A Nigerian court in Abuja is expected to hear Wednesday, a motion seeking to set aside the removal of the vice president by President Olusegun Obasanjo. Gilbert da Costa in Abuja reports Nigeria - which is on the verge of crucial elections - may be heading for a constitutional crisis.
The embattled vice president is optimistic that the Nigerian judiciary will annul his removal by President Obasanjo.
The president announced Abubakar's removal shortly after the vice president was nominated to run in next year's presidential election, on the ticket of the newly formed Action Congress Party.
The Action Congress has reacted angrily to the president's declaration and party spokesman Lai Mohammed says the opposition will, as he put it, resist the vice president's dismissal.
He said, "We are going to court; first, to exercise our fundamental human rights [on the basis of our constitution]. And, we have written letters to the CJN [Chief Justice of Nigeria] and the national assembly."
"And, we are meeting today - the board of trustees of the party - to examine the way forward. But one thing I can assure you is that we are not letting up. And, we believe that this kind of lawlessness and unconstitutionalism must be resisted," he added.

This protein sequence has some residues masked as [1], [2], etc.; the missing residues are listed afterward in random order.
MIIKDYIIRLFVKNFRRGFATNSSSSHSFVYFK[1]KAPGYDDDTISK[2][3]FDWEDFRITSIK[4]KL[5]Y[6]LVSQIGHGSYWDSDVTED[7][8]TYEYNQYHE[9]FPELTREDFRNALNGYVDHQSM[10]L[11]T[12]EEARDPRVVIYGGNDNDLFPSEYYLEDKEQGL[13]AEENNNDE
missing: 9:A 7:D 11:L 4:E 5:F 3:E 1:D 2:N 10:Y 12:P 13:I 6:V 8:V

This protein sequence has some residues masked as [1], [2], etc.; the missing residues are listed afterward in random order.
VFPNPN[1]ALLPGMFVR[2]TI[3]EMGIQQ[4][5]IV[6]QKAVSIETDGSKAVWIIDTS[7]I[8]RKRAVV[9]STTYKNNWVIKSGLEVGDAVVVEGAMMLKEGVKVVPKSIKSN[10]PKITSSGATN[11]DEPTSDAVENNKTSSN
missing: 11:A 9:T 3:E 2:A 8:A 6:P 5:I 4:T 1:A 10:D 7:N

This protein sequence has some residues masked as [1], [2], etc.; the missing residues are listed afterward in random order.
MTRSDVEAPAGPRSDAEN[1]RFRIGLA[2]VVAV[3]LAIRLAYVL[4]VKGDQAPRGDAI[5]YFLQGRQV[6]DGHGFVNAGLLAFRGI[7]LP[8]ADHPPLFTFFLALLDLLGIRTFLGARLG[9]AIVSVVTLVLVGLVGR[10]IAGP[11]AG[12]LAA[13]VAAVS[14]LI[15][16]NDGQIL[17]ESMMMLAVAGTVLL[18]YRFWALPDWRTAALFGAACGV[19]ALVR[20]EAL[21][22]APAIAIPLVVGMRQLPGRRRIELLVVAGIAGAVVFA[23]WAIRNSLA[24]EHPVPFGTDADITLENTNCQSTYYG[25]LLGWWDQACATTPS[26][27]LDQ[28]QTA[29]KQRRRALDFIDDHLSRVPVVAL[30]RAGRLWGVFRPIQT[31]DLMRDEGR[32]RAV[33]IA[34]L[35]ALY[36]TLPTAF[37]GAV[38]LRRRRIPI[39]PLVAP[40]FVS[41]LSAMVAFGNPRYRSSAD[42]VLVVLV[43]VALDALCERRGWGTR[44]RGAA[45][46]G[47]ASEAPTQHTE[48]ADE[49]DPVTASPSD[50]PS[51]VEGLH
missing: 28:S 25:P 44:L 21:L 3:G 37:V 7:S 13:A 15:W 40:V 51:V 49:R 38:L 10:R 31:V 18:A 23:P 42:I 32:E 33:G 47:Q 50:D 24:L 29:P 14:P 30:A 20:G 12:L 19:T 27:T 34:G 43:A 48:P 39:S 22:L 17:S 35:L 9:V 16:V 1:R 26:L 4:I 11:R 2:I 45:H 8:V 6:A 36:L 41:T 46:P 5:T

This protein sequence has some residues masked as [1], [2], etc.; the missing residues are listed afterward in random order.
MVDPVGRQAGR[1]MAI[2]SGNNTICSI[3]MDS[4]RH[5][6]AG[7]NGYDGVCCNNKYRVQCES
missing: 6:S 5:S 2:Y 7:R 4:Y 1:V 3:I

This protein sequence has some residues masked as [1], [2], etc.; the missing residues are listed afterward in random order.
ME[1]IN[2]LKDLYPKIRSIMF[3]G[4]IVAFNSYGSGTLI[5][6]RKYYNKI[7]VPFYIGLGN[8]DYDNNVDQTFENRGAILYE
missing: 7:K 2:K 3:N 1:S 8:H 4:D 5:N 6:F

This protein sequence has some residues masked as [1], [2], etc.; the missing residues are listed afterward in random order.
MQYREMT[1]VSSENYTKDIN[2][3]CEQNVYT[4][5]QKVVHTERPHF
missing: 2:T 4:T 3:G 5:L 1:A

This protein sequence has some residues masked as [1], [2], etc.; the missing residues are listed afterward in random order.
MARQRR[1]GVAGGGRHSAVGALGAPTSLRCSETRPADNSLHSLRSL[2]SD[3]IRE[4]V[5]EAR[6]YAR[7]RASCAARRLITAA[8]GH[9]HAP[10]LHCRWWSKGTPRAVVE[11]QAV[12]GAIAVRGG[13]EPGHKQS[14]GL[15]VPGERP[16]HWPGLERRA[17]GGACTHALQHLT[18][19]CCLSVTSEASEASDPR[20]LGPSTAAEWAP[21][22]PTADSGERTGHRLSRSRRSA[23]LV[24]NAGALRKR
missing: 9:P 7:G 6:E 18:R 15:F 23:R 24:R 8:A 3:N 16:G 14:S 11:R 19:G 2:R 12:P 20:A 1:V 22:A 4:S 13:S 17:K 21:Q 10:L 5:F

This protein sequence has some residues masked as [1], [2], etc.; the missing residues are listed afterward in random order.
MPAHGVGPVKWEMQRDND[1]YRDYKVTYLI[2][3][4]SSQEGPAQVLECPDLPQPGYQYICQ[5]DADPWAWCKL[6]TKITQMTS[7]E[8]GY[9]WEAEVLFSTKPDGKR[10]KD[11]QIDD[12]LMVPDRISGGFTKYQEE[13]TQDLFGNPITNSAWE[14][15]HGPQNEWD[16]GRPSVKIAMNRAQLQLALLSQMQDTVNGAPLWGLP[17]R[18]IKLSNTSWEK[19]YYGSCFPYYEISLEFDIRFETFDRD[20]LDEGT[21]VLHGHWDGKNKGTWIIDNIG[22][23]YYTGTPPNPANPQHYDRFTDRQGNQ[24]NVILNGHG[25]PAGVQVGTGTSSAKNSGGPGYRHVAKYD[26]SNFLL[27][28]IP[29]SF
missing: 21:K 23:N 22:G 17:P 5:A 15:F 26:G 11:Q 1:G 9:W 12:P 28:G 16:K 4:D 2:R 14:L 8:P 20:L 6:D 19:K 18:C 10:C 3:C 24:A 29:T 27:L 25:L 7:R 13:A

Several of Nigeria's leading lawyers have expressed worry over the rather arbitrary nature of the president's action, which was taken without recourse to the courts or national assembly, which has constitutional power to impeach the vice president.
Abuja-based lawyer Maxi Okwu says the president's conduct could set a very bad precedent, with grave consequences for the democratic process.
"My take on the legal position, as a lawyer of many years - the ways to remove a vice president or deputy governor or vice chairman of a local government, are very clearly stated. I therefore regard the dismissal or sacking of the vice president by the president as illegal and unconstitutional," he said.
"The danger is that, if it goes through, it will set a very bad example for Nigeria, because any day, any governor will wake up and sack his deputy and that could very dangerous for our democracy," he added.
Some analysts warn that - even if the vice president obtains a court order restoring him - the president may ignore the order, precipitating a possible constitutional crisis.
Abubakar had been Mr. Obasanjo's deputy since May 1999, but the two men fell out over an attempt by the president to seek a third term in office. Political tensions are rising ahead of crucial elections in April.